When I look back at this week, what will I remember? Will there be events that are harbingers, even if I didn't recognize them as such in the week in which they happened?
And yes, I realize I'm asking that question a lot in the past four months.
This was the week that I looked around my workplace and realized that in terms of administration, that I have been here longest, along with the administrative assistant to the president and one or two others. I think of myself as institutional memory, but I also have computer files that serve as institutional memory.
This week, as I have watched colleagues try to reassemble the records of those who left hastily, I decided it was time to upload those files to a shared drive.
Imagine my surprise to realize how few of those files are important at all. I uploaded all the old syllabi; I am routinely asked for old syllabi from students who are continuing on and need to prove that one class is equivalent to another class. I uploaded the old assessment and institutional effectiveness files, although I'm fairly sure that people aren't reading them even now, much less will be likely to need them in the future. I uploaded all the files from our successful 2014 ACICS reaccreditation visit, and I took just a wistful moment to reflect on all the troubles that have fallen on ACICS as an institution. I uploaded tutor log sheets and an Admissions Committee file--but I didn't upload all the old AdComm files. I also made a file of all the assorted GE class assignments that I've collected through the years as I've subbed for people who needed to be suddenly absent.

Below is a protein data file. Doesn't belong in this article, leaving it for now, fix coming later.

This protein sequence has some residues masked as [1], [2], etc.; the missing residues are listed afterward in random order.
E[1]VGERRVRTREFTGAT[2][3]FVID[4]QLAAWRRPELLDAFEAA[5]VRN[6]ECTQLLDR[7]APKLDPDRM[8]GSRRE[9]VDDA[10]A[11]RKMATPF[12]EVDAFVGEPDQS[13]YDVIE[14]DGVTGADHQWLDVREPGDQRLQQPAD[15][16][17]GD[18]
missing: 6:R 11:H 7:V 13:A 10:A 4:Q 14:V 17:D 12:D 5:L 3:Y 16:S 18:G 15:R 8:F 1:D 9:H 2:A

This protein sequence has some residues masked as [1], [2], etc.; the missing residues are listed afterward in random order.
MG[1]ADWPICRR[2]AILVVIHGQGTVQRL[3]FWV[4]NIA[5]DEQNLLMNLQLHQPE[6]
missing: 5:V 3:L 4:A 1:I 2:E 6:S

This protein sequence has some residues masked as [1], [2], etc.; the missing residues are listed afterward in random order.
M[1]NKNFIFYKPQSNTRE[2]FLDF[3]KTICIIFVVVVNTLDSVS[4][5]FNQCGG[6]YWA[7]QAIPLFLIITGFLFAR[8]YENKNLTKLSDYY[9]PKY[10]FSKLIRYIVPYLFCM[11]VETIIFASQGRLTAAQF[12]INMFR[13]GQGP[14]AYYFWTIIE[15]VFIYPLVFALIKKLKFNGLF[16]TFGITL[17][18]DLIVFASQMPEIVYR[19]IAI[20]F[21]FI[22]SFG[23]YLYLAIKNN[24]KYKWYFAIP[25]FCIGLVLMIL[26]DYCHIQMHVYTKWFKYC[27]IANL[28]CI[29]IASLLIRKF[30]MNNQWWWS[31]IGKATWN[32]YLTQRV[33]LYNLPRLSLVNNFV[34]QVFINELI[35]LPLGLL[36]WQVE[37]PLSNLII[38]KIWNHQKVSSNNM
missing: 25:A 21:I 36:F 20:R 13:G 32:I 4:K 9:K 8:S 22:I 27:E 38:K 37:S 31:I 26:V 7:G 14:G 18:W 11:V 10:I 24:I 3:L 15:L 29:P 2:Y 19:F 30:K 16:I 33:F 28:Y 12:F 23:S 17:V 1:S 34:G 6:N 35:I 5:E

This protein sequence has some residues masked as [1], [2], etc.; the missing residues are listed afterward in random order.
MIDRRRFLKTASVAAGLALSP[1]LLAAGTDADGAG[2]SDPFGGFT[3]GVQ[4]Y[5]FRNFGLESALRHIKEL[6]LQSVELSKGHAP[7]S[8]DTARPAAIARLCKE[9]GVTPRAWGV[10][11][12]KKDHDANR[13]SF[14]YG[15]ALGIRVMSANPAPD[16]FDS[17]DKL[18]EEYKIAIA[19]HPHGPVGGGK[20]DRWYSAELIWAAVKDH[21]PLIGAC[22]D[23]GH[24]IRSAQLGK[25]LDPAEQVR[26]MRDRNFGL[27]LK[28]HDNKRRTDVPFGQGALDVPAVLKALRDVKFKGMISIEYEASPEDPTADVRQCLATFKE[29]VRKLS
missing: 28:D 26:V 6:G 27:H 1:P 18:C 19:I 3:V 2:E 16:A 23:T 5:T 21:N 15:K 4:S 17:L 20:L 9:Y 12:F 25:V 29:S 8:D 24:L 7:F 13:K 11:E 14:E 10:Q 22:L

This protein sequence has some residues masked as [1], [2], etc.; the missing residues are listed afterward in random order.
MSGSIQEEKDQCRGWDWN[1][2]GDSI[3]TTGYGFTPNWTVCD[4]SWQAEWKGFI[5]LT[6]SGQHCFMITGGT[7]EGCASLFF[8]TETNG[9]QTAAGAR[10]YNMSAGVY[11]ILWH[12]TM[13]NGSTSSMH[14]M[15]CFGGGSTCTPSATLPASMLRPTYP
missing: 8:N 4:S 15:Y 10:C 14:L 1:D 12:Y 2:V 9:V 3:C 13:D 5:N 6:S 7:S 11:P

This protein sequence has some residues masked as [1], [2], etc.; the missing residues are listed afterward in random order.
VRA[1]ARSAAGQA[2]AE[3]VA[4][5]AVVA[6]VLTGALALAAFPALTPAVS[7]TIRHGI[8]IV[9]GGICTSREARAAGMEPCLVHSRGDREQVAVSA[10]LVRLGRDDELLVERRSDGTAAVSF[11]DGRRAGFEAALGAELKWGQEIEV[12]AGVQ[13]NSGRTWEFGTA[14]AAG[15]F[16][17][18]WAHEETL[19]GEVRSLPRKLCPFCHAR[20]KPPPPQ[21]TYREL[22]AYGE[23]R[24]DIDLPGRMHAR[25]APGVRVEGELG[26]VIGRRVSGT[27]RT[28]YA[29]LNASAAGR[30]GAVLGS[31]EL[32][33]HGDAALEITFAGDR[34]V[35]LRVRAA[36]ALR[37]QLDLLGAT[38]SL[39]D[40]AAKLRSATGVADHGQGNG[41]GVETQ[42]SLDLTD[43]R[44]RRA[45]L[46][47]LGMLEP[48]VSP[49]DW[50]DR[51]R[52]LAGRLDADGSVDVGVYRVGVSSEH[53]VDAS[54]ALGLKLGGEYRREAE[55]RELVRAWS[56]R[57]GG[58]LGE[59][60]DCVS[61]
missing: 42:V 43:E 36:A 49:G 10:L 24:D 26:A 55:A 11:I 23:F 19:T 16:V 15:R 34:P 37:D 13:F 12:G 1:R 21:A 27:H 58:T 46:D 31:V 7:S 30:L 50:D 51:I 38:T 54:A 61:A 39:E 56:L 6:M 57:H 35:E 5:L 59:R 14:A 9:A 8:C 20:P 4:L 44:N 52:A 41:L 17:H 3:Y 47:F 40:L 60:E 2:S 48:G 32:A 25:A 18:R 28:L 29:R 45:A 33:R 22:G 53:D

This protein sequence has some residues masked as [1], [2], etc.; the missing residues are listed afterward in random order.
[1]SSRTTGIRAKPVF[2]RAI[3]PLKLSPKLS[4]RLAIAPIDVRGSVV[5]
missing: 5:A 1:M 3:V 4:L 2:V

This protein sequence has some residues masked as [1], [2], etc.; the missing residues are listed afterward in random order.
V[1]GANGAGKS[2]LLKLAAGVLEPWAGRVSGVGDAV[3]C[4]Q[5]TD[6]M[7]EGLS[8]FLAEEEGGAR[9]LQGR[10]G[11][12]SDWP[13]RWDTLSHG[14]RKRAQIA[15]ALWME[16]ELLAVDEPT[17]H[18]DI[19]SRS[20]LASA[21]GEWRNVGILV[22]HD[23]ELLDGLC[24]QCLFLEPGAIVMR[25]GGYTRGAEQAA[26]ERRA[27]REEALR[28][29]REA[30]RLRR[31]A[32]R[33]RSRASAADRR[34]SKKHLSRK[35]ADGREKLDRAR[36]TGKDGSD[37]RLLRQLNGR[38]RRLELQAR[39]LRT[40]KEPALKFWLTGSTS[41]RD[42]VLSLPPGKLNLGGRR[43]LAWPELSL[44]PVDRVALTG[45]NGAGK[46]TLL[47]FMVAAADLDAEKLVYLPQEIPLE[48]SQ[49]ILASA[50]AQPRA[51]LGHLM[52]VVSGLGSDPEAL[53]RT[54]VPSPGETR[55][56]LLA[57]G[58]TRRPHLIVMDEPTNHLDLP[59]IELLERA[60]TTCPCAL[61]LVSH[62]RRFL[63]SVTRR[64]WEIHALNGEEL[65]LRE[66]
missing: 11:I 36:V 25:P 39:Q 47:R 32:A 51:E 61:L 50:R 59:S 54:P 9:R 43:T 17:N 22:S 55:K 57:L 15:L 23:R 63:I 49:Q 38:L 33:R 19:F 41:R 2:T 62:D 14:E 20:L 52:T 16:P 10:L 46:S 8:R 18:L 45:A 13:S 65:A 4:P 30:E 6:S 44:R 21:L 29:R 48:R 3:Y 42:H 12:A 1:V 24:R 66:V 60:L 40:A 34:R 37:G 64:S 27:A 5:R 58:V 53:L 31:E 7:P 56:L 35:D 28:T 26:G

Did I delete all the old files that I realize aren't really important? No, I did not. There's part of me that simply refuses to believe that all those documents are not important--all that work, and for what? There's part of me that delights in the archive aspect of it all, even as I realize that the archive is important to no one but me.
I'm thinking of Moby Dick: "And I am escaped alone to tell thee," which I have always misremembered as "Only I alone escaped to tell the tale." Some days I feel like Ishmael, in some sort of maelstrom that I only understand tangentially.
Some days I wonder if I'm part of the whale, if higher ed as we know it is being hunted into extinction.
Or maybe we're all the ship--but I don't like that metaphor either. Still, I have the glimmerings of a poem, and that's not a bad thing either.
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